Aviles believes gamification — adding game elements to a non-game situation — can help bridge the achievement gap in education. His use of gamification at the national level is turning heads at technology and curriculum publishing companies, which have tapped him to help develop real-world, interactive game simulations. And his techniques are part of a study at the University of North Carolina and Iowa State University. It even garnered him a recent invitation to the White House Games for Learning Summit.
Aviles, who is largely self-taught when it comes to technology, launched his teaching career at a Title I high school in New Jersey.
Aviles turned to gamification, specifically incorporating video game elements, because he saw it as an opportunity to engage a variety of demographics. The average African-American student plays video games 20 minutes longer each day than white students, and Hispanic students play for 10 minutes longer. “The poorer the student, the more video games they play,” Aviles says. Aviles turned his class into a video game to try to spur interest in students who had become disengaged and to close the divergence in education among low-income and minority students.
Aviles created “Quests” — assignments based on Bloom’s Taxonomy — to allow students to work at their own pace while applying the information in new ways and around their own interests. The results were so effective, he modeled all of his classrooms this way.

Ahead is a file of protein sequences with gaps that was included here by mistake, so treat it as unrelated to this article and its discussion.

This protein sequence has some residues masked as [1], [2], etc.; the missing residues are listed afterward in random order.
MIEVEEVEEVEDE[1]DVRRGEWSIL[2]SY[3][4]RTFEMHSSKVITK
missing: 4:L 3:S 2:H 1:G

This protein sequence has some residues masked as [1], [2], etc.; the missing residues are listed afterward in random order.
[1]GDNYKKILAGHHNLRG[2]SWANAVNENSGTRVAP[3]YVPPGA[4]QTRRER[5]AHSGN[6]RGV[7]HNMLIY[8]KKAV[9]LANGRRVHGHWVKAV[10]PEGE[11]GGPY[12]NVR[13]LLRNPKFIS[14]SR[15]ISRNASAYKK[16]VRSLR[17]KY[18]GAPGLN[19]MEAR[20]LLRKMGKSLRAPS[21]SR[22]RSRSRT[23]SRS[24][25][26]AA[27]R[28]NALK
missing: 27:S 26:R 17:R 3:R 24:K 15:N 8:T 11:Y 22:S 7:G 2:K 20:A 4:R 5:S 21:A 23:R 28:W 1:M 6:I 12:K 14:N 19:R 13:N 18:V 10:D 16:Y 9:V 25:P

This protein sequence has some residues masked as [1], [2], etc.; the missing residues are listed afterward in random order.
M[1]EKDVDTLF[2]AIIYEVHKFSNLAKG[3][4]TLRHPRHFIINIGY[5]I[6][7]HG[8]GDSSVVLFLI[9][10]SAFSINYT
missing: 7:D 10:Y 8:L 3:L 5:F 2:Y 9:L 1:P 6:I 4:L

He says, “I had a group of girls who were obsessed with fashion, so I made them their own Quest to recreate fashions from the Victorian era of Edgar Allen Poe. It gave the kids ownership over their work.” Other students operated a video game based on the works of Ayn Rand — although they didn’t know it at first. “We talked about how much the individual owes society, and they were excited to have that conversation. When I revealed the game was based on ’Atlas Shrugged,' they were blown away,”
Aviles says. “I owe it to these kids to teach them learning is everywhere and lifelong.”
After leaving the classroom, Aviles began serving as the edtech coach at Fair Haven School District, unveiling “Innovation Labs,” where learning is conducted largely through the video game Minecraft. Students use unique tools to modify the Minecraft experience with code and create objects with 3-D printers, which he hopes will lead them to a greater interest in STEM learning. He is also introducing students to a new credit card-sized device that enables them to write code to create music, poetry, door sensors, weather stations and even a birdhouse that will tweet out pictures when a bird enters it. “I’ve always had a passion for technology. When you really know how to use it as a teacher, you can not only create amazing workflows that make your life easier, but you can also deliver a personalized learning experience to every student that can transform their lives. It’s a win-win.”